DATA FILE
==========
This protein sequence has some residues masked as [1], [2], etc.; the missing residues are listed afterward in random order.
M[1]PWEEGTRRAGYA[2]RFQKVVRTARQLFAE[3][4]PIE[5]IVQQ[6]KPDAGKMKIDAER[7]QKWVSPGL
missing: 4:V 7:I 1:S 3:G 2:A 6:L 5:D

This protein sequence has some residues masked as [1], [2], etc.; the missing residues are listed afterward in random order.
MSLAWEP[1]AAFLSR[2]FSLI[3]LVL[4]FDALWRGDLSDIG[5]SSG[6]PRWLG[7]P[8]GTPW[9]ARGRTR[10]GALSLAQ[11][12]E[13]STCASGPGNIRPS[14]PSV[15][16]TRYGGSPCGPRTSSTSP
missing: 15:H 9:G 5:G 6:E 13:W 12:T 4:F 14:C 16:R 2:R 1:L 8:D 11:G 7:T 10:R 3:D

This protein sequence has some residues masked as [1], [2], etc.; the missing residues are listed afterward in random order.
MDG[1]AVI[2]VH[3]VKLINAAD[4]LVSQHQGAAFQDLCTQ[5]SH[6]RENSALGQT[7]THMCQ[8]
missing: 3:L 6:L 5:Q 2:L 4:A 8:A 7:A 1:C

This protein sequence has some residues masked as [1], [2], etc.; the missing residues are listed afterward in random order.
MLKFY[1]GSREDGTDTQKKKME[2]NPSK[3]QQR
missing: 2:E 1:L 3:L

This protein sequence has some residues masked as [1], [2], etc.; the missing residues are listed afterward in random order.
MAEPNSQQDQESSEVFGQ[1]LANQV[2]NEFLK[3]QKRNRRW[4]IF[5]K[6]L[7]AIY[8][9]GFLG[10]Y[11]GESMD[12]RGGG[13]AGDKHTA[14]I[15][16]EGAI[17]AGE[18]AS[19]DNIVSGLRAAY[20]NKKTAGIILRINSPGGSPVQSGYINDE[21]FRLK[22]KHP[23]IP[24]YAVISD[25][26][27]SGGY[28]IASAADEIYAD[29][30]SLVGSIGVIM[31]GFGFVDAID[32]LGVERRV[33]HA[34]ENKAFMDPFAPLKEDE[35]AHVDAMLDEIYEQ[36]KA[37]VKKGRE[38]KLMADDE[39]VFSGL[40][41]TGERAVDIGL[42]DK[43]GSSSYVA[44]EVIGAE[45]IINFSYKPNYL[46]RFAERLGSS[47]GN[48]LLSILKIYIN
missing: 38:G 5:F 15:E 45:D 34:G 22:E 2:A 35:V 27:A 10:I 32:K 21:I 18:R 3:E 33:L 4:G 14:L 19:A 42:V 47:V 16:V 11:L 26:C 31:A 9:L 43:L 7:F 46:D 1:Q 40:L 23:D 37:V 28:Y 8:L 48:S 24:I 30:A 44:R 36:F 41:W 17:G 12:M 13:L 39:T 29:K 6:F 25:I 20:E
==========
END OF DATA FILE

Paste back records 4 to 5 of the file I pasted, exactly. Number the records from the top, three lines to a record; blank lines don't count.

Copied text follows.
This protein sequence has some residues masked as [1], [2], etc.; the missing residues are listed afterward in random order.
MLKFY[1]GSREDGTDTQKKKME[2]NPSK[3]QQR
missing: 2:E 1:L 3:L

This protein sequence has some residues masked as [1], [2], etc.; the missing residues are listed afterward in random order.
MAEPNSQQDQESSEVFGQ[1]LANQV[2]NEFLK[3]QKRNRRW[4]IF[5]K[6]L[7]AIY[8][9]GFLG[10]Y[11]GESMD[12]RGGG[13]AGDKHTA[14]I[15][16]EGAI[17]AGE[18]AS[19]DNIVSGLRAAY[20]NKKTAGIILRINSPGGSPVQSGYINDE[21]FRLK[22]KHP[23]IP[24]YAVISD[25][26][27]SGGY[28]IASAADEIYAD[29][30]SLVGSIGVIM[31]GFGFVDAID[32]LGVERRV[33]HA[34]ENKAFMDPFAPLKEDE[35]AHVDAMLDEIYEQ[36]KA[37]VKKGRE[38]KLMADDE[39]VFSGL[40][41]TGERAVDIGL[42]DK[43]GSSSYVA[44]EVIGAE[45]IINFSYKPNYL[46]RFAERLGSS[47]GN[48]LLSILKIYIN
missing: 38:G 5:F 15:E 45:D 34:G 22:E 2:A 35:V 27:A 10:I 32:K 21:I 18:R 3:E 33:L 4:G 14:L 19:A 42:V 47:V 16:V 11:L 26:C 31:A 9:L 43:L 7:F 46:D 1:Q 40:L 23:D 37:V 28:Y 8:L 48:S 24:I 30:A 44:R 36:F 41:W 17:G 12:M 13:L 39:T 29:K 6:F 25:I 20:E